Saturday, October 28, 2006

Redraft of redraft

The poet uses a harsh tone when he tells us that “the bulldozer breaks raw bricks to powder”. The resurrection of the city during the building programme was not achieved without pain, which comes out in the use of the word "raw". Glasgow’s previous state is clearly significant as it will always be missed by the inhabitants of the city. Towards the end of the poem Iain Crichton Smith finally accepts that “buildings sail into the future”, and the tone becomes more upbeat showing he has finally accepted that things change. The use of the word “sail” shows confidence and therefore also establishes the optimistic tone. The poet remembers the “old songs you sang”, a symbol of Gaelic culture, which shows that although trends change, the past will always be remembered. In the last line of the poem, the poet reflects on the changes music has experienced over the years, “scale on dizzying scale”. This line is a pun as it reflects on both the pop music that is around at the moment due to the changes music has been through during the years, and also the sheer scale of changes that have occurred. The poet is accepting the changes Glasgow has experienced over the years, and how significant this has been.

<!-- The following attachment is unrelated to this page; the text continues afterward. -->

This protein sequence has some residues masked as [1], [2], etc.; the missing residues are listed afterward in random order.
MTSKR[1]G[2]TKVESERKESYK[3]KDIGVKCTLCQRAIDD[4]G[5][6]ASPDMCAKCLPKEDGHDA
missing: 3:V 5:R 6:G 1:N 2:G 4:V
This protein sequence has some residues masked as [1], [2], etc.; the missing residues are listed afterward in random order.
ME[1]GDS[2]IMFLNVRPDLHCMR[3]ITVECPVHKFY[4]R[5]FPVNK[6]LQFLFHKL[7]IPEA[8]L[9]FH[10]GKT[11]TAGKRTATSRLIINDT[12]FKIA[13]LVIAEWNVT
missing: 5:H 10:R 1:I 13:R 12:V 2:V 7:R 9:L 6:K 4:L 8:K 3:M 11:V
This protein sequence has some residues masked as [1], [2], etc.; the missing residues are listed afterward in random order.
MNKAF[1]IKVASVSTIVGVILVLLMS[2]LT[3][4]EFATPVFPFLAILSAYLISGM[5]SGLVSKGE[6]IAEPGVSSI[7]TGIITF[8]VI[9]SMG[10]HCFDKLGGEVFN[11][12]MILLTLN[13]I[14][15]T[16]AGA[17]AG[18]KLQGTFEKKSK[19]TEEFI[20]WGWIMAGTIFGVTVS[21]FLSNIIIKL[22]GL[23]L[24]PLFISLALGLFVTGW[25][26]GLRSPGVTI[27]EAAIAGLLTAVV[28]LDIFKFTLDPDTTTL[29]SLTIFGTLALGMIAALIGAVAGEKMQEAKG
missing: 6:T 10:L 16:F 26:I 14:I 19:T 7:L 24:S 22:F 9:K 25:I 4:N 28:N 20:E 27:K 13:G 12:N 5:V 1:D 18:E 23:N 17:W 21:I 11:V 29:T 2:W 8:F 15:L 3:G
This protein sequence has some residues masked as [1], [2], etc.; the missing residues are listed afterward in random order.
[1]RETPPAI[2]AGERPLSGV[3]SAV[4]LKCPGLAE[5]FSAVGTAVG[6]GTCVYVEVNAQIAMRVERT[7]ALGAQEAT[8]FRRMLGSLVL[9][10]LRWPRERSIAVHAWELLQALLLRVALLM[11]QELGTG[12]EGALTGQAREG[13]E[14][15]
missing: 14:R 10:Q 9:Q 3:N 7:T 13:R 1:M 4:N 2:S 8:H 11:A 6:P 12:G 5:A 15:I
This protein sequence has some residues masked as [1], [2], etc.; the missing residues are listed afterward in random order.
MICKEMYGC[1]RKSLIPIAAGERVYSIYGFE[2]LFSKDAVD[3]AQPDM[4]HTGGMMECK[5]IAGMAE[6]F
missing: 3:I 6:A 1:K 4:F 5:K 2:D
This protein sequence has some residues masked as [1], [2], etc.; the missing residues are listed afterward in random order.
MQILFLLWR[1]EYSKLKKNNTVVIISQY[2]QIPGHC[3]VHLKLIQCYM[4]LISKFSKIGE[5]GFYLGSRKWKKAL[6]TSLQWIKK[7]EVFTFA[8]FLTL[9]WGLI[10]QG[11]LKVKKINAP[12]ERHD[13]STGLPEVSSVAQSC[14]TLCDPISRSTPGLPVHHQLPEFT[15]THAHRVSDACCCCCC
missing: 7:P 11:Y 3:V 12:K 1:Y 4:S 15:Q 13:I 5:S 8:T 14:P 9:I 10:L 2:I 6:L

Chris said...

Good - you're getting there.

Incidentally, you seem to me to be embedding your quotes with a fair degree of skill, so I'm not worried on that score.

On the subject of "Grace Notes": a former student of mine merely set out to show how the author convinced her that both the music and with women are real. She related it to the male domintaion of the musical world in the setting of the story. It wasn't a hugely successful RPR, but it could have been!

the teens said...

So what would I make the question be? "Show how successful the author is in showing you that...?" Sorry I don't really understand what you mean by "both the music and with women are real". I am relieved about the embedding of quotes though!


Chris said...

Sorry - I just caught up with this comment as they don't come to my email!
I don't know why I typed "with the women" ...
I meant that it's interesting when a male writer successfully gets into the head of a female character. and likewise, here is a non-musician (as far as we know) talking about music - so does he convince you? Or do you feel it's not really music as you understand it?

If you "show how the author succeeds .." at anything, you bring out the points where he is actually doing something which makes it special, convincing you that this is really happening or whatever. So you quote words, phrases - or look at what he *doesn't * say , what he leaves out, what he suggests. We're talking specific words here, and technique - the real stuff of writing. And remember, BM's big thing is to *show*, not just to *tell* - it's a point he keeps making about successful writing.